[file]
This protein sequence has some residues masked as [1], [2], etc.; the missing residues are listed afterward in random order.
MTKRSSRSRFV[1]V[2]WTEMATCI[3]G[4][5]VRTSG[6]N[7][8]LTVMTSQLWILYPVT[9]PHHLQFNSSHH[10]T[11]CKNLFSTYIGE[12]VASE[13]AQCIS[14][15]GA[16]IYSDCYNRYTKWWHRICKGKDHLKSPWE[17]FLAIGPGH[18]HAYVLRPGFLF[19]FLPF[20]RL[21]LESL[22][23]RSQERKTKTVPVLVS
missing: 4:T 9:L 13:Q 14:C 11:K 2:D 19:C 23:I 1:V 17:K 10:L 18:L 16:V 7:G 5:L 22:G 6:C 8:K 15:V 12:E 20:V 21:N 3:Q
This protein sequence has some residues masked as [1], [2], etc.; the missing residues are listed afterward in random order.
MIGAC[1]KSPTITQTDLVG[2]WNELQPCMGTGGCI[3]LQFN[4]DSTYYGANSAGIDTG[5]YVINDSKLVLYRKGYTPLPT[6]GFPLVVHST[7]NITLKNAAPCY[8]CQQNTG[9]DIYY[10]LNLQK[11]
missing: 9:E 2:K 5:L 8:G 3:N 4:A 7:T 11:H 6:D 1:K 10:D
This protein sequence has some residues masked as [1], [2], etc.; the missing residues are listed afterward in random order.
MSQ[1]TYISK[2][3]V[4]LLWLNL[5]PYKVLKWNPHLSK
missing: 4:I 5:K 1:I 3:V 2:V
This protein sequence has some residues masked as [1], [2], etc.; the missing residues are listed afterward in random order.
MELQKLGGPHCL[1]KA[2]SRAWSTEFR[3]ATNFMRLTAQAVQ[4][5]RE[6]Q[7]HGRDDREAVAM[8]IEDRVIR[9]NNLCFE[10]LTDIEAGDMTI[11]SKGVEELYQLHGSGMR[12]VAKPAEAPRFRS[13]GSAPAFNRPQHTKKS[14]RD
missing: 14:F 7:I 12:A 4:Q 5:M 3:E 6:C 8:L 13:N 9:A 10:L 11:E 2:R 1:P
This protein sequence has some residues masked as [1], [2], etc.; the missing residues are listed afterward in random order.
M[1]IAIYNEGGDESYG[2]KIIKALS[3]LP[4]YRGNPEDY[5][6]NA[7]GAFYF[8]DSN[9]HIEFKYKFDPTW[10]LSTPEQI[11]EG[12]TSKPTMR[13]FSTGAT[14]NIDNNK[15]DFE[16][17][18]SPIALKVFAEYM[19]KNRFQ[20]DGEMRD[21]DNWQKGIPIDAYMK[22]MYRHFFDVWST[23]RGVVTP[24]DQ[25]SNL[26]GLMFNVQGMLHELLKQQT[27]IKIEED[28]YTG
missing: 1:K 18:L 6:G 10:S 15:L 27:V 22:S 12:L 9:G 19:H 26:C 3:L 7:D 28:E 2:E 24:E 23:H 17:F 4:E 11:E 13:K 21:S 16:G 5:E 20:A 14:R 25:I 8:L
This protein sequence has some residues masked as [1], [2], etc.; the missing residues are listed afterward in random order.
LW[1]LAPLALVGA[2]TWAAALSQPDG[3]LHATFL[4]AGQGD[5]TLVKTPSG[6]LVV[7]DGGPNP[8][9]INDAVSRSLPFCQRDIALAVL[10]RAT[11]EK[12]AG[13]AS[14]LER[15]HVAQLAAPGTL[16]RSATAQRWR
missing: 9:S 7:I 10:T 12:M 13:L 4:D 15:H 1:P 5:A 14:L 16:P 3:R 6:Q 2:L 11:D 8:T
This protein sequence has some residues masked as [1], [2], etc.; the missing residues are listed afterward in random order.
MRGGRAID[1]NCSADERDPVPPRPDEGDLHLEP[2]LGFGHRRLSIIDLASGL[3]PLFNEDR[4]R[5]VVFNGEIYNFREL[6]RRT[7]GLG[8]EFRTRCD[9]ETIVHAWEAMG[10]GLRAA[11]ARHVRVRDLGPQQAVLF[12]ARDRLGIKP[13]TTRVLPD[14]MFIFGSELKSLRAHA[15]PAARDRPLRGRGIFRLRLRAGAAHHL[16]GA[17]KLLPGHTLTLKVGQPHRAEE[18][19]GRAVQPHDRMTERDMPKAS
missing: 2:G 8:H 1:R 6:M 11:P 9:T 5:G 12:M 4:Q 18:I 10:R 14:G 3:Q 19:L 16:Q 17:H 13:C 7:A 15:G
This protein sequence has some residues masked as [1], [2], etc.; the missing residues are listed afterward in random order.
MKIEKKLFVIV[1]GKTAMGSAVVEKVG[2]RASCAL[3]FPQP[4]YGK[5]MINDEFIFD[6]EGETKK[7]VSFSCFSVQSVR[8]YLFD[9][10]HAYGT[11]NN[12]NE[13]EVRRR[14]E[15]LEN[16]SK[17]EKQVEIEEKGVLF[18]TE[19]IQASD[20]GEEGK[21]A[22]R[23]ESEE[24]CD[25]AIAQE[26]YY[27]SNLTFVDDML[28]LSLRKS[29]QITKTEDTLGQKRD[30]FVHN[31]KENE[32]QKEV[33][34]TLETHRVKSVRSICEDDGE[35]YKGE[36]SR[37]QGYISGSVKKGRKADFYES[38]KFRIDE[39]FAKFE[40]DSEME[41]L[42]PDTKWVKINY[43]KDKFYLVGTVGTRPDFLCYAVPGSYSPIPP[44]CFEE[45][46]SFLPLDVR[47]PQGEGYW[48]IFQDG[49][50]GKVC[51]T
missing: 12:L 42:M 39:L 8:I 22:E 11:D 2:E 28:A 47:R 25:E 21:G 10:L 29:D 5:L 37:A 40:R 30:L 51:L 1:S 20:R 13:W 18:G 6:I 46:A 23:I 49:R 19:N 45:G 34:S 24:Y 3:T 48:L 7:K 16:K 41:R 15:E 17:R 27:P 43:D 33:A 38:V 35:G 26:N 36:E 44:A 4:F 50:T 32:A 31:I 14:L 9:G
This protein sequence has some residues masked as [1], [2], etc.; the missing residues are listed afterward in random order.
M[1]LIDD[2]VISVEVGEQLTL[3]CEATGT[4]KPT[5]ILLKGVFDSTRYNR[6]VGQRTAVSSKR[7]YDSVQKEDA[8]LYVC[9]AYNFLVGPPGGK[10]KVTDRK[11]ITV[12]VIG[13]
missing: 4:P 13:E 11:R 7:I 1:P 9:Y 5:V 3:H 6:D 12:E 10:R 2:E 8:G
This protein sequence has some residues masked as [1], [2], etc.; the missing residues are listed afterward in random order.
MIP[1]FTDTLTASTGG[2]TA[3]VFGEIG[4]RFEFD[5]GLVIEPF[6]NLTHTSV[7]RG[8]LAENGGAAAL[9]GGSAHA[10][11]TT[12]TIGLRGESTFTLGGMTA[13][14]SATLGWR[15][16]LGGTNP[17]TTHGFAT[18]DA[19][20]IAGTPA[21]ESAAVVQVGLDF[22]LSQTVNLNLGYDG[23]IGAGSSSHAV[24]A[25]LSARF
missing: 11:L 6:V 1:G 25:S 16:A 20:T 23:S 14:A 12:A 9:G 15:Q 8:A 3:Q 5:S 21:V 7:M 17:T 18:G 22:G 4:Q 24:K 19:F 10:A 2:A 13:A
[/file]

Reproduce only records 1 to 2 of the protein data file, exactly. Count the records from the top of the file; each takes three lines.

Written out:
This protein sequence has some residues masked as [1], [2], etc.; the missing residues are listed afterward in random order.
MTKRSSRSRFV[1]V[2]WTEMATCI[3]G[4][5]VRTSG[6]N[7][8]LTVMTSQLWILYPVT[9]PHHLQFNSSHH[10]T[11]CKNLFSTYIGE[12]VASE[13]AQCIS[14][15]GA[16]IYSDCYNRYTKWWHRICKGKDHLKSPWE[17]FLAIGPGH[18]HAYVLRPGFLF[19]FLPF[20]RL[21]LESL[22][23]RSQERKTKTVPVLVS
missing: 4:T 9:L 13:Q 14:C 11:K 2:D 19:C 23:I 1:V 17:K 10:L 18:L 16:V 7:G 5:L 22:G 6:C 8:K 15:V 12:E 20:V 21:N 3:Q
This protein sequence has some residues masked as [1], [2], etc.; the missing residues are listed afterward in random order.
MIGAC[1]KSPTITQTDLVG[2]WNELQPCMGTGGCI[3]LQFN[4]DSTYYGANSAGIDTG[5]YVINDSKLVLYRKGYTPLPT[6]GFPLVVHST[7]NITLKNAAPCY[8]CQQNTG[9]DIYY[10]LNLQK[11]
missing: 9:E 2:K 5:L 8:G 3:N 4:A 7:T 11:H 6:D 1:K 10:D